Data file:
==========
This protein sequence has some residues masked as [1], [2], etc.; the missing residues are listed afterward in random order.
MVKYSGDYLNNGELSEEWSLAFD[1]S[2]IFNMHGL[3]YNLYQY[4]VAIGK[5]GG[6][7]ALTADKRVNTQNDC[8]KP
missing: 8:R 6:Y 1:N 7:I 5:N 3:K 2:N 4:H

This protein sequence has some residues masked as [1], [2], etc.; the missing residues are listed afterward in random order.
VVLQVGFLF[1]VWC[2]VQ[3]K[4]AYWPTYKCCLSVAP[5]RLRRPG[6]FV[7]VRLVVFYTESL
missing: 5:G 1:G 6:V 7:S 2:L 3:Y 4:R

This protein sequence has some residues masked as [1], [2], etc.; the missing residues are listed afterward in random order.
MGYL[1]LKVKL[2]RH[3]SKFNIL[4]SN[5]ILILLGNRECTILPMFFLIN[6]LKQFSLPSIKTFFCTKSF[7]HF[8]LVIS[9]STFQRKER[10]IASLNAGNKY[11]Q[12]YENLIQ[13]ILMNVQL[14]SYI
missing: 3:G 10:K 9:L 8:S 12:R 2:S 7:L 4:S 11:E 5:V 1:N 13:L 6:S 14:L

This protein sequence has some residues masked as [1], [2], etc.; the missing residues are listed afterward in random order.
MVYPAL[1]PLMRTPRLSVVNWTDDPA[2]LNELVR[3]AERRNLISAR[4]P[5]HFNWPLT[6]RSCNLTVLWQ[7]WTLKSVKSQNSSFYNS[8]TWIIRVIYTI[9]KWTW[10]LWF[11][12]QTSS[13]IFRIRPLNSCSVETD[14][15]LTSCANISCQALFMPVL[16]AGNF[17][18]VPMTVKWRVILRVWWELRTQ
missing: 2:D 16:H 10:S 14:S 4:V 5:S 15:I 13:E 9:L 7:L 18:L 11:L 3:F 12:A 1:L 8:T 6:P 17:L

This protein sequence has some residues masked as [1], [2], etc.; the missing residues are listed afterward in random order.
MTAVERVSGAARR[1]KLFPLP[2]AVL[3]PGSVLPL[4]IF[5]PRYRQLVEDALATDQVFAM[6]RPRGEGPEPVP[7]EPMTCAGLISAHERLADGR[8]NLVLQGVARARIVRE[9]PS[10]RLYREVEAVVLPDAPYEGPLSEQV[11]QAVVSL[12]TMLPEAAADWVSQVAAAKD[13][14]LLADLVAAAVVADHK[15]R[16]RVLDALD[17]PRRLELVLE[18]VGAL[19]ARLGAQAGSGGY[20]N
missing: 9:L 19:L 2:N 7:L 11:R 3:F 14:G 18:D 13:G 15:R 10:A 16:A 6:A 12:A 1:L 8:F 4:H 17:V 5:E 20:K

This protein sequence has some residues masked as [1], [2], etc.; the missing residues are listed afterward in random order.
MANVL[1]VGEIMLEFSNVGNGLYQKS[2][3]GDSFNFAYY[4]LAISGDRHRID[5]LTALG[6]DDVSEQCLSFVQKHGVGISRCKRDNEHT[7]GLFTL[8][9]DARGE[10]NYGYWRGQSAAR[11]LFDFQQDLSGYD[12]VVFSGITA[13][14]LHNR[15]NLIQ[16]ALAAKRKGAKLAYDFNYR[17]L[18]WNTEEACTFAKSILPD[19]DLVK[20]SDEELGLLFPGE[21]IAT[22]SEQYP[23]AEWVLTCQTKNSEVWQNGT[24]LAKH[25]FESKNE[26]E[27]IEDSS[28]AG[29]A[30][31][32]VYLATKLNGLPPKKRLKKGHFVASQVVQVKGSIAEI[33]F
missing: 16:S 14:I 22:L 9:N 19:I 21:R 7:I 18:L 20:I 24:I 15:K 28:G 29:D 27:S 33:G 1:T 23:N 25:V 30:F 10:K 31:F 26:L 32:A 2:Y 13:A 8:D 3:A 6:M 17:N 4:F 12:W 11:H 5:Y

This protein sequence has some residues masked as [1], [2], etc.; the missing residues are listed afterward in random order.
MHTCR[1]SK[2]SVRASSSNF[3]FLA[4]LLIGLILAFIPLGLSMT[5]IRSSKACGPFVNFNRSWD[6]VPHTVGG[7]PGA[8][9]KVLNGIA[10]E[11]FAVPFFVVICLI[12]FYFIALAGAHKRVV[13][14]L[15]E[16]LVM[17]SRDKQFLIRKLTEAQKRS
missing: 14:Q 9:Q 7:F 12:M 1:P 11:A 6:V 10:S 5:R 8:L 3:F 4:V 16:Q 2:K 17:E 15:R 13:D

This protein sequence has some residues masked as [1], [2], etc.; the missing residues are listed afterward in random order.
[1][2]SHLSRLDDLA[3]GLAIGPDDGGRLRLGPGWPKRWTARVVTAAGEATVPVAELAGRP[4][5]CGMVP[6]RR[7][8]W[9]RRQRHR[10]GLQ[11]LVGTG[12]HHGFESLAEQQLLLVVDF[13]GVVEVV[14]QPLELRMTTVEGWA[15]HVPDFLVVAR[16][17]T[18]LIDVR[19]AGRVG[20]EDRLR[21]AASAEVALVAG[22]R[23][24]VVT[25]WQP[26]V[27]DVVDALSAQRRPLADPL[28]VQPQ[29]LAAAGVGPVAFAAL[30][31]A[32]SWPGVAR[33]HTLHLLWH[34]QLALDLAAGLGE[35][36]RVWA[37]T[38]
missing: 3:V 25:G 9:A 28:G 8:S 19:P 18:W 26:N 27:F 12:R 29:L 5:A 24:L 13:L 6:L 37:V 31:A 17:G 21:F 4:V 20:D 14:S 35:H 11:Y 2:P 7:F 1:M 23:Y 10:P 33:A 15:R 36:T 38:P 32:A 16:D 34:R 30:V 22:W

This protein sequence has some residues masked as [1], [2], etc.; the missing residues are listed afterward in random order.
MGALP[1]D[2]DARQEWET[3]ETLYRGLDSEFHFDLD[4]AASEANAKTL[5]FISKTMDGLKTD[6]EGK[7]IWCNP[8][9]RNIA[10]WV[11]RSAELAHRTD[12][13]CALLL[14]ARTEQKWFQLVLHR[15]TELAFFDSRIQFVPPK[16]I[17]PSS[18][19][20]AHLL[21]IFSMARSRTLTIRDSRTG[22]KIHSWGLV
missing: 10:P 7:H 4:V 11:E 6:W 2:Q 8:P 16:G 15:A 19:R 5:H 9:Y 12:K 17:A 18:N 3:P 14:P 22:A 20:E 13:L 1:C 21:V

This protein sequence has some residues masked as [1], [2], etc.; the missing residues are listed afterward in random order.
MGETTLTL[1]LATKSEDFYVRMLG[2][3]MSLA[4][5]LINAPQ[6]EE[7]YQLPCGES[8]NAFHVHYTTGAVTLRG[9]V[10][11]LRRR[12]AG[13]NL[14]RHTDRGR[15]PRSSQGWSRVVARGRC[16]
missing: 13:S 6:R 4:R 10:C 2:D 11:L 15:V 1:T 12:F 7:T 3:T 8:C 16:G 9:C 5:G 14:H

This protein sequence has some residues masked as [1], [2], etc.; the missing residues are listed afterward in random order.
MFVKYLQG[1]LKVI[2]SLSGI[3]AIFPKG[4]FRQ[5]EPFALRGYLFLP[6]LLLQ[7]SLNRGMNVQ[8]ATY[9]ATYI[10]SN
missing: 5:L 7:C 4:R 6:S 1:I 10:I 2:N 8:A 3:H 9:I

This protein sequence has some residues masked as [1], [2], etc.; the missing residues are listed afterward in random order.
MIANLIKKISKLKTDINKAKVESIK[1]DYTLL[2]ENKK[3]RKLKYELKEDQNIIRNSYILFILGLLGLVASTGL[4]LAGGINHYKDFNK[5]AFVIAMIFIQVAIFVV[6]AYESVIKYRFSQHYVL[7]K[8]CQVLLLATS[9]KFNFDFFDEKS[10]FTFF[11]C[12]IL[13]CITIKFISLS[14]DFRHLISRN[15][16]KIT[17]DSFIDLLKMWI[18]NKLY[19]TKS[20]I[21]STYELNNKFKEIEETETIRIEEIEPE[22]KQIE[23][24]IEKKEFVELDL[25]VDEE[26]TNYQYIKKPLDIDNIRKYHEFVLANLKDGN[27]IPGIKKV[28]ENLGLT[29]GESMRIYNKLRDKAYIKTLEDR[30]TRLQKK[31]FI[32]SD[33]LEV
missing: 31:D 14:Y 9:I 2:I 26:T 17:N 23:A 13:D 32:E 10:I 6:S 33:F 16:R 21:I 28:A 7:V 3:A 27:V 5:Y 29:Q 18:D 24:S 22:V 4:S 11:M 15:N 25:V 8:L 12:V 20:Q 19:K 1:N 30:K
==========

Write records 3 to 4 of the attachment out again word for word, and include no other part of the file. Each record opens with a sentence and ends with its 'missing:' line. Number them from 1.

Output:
This protein sequence has some residues masked as [1], [2], etc.; the missing residues are listed afterward in random order.
MGYL[1]LKVKL[2]RH[3]SKFNIL[4]SN[5]ILILLGNRECTILPMFFLIN[6]LKQFSLPSIKTFFCTKSF[7]HF[8]LVIS[9]STFQRKER[10]IASLNAGNKY[11]Q[12]YENLIQ[13]ILMNVQL[14]SYI
missing: 3:G 10:K 9:L 8:S 12:R 2:S 7:L 4:S 11:E 5:V 1:N 13:L 6:S 14:L

This protein sequence has some residues masked as [1], [2], etc.; the missing residues are listed afterward in random order.
MVYPAL[1]PLMRTPRLSVVNWTDDPA[2]LNELVR[3]AERRNLISAR[4]P[5]HFNWPLT[6]RSCNLTVLWQ[7]WTLKSVKSQNSSFYNS[8]TWIIRVIYTI[9]KWTW[10]LWF[11][12]QTSS[13]IFRIRPLNSCSVETD[14][15]LTSCANISCQALFMPVL[16]AGNF[17][18]VPMTVKWRVILRVWWELRTQ
missing: 2:D 16:H 10:S 14:S 4:V 5:S 15:I 13:E 9:L 7:L 18:L 11:L 3:F 12:A 1:L 8:T 6:P 17:L